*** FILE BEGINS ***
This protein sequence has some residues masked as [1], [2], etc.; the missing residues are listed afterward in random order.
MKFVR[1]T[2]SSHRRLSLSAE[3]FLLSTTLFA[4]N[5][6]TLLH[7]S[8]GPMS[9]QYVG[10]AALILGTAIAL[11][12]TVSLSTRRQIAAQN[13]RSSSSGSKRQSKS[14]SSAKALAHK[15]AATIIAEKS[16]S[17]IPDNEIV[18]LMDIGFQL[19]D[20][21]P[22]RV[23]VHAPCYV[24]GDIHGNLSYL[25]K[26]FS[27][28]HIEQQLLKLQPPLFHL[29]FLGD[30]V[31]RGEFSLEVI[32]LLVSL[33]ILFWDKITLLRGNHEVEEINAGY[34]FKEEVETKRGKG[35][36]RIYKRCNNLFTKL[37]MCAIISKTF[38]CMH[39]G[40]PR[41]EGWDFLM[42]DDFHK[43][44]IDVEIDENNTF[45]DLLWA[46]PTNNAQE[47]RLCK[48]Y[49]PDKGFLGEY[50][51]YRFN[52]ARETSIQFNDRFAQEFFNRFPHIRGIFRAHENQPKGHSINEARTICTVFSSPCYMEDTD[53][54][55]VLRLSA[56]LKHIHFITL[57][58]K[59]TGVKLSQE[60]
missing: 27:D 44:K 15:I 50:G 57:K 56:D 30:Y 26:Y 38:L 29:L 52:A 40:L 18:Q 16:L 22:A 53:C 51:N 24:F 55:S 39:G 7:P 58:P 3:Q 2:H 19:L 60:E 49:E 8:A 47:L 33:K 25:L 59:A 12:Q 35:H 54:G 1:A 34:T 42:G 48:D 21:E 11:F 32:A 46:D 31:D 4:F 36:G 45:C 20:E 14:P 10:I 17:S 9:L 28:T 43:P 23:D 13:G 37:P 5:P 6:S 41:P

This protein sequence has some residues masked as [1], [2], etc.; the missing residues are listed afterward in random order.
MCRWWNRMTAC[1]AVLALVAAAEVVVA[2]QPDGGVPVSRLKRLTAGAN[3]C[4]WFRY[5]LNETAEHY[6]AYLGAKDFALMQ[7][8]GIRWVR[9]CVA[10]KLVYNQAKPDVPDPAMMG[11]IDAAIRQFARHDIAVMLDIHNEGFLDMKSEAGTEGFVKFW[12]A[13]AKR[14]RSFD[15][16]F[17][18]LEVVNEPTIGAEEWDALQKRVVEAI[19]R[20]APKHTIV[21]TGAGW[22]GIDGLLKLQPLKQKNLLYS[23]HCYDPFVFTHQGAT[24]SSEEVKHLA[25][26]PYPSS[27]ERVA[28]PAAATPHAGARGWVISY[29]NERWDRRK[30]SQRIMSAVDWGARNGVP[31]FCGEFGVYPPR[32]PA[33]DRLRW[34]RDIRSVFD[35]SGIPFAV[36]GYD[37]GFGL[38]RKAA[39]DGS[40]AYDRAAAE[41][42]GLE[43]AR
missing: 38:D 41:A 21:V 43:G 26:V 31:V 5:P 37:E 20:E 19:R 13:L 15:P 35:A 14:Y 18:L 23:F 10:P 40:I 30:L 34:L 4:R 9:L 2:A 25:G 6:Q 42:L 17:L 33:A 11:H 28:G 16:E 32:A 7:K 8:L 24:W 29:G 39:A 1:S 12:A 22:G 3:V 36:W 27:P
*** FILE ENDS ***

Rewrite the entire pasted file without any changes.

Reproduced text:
This protein sequence has some residues masked as [1], [2], etc.; the missing residues are listed afterward in random order.
MKFVR[1]T[2]SSHRRLSLSAE[3]FLLSTTLFA[4]N[5][6]TLLH[7]S[8]GPMS[9]QYVG[10]AALILGTAIAL[11][12]TVSLSTRRQIAAQN[13]RSSSSGSKRQSKS[14]SSAKALAHK[15]AATIIAEKS[16]S[17]IPDNEIV[18]LMDIGFQL[19]D[20][21]P[22]RV[23]VHAPCYV[24]GDIHGNLSYL[25]K[26]FS[27][28]HIEQQLLKLQPPLFHL[29]FLGD[30]V[31]RGEFSLEVI[32]LLVSL[33]ILFWDKITLLRGNHEVEEINAGY[34]FKEEVETKRGKG[35][36]RIYKRCNNLFTKL[37]MCAIISKTF[38]CMH[39]G[40]PR[41]EGWDFLM[42]DDFHK[43][44]IDVEIDENNTF[45]DLLWA[46]PTNNAQE[47]RLCK[48]Y[49]PDKGFLGEY[50][51]YRFN[52]ARETSIQFNDRFAQEFFNRFPHIRGIFRAHENQPKGHSINEARTICTVFSSPCYMEDTD[53][54][55]VLRLSA[56]LKHIHFITL[57][58]K[59]TGVKLSQE[60]
missing: 27:D 44:K 15:I 50:G 57:K 56:D 30:Y 26:Y 38:L 29:L 52:A 40:L 18:Q 16:L 22:A 53:C 51:N 24:F 55:S 39:G 7:P 58:P 3:Q 2:H 19:L 60:E 49:E 8:A 47:L 33:K 25:L 59:A 12:Q 35:H 54:G 1:A 34:T 42:G 48:D 21:E 11:F 32:A 46:D 31:D 4:F 36:G 45:C 20:E 14:P 10:I 17:S 9:L 28:T 43:P 23:D 13:G 37:P 5:P 6:S 41:P

This protein sequence has some residues masked as [1], [2], etc.; the missing residues are listed afterward in random order.
MCRWWNRMTAC[1]AVLALVAAAEVVVA[2]QPDGGVPVSRLKRLTAGAN[3]C[4]WFRY[5]LNETAEHY[6]AYLGAKDFALMQ[7][8]GIRWVR[9]CVA[10]KLVYNQAKPDVPDPAMMG[11]IDAAIRQFARHDIAVMLDIHNEGFLDMKSEAGTEGFVKFW[12]A[13]AKR[14]RSFD[15][16]F[17][18]LEVVNEPTIGAEEWDALQKRVVEAI[19]R[20]APKHTIV[21]TGAGW[22]GIDGLLKLQPLKQKNLLYS[23]HCYDPFVFTHQGAT[24]SSEEVKHLA[25][26]PYPSS[27]ERVA[28]PAAATPHAGARGWVISY[29]NERWDRRK[30]SQRIMSAVDWGARNGVP[31]FCGEFGVYPPR[32]PA[33]DRLRW[34]RDIRSVFD[35]SGIPFAV[36]GYD[37]GFGL[38]RKAA[39]DGS[40]AYDRAAAE[41][42]GLE[43]AR
missing: 38:D 41:A 21:V 43:G 26:V 31:V 5:P 37:E 20:E 19:R 13:L 15:P 35:A 14:Y 18:L 23:F 10:P 40:I 30:L 34:L 4:R 9:L 2:A 25:G 6:Q 42:L 17:L 33:A 11:H 28:G 16:E 32:A 7:K 8:L 24:W 29:G 39:A 1:S 12:A 22:G 3:V 36:W 27:P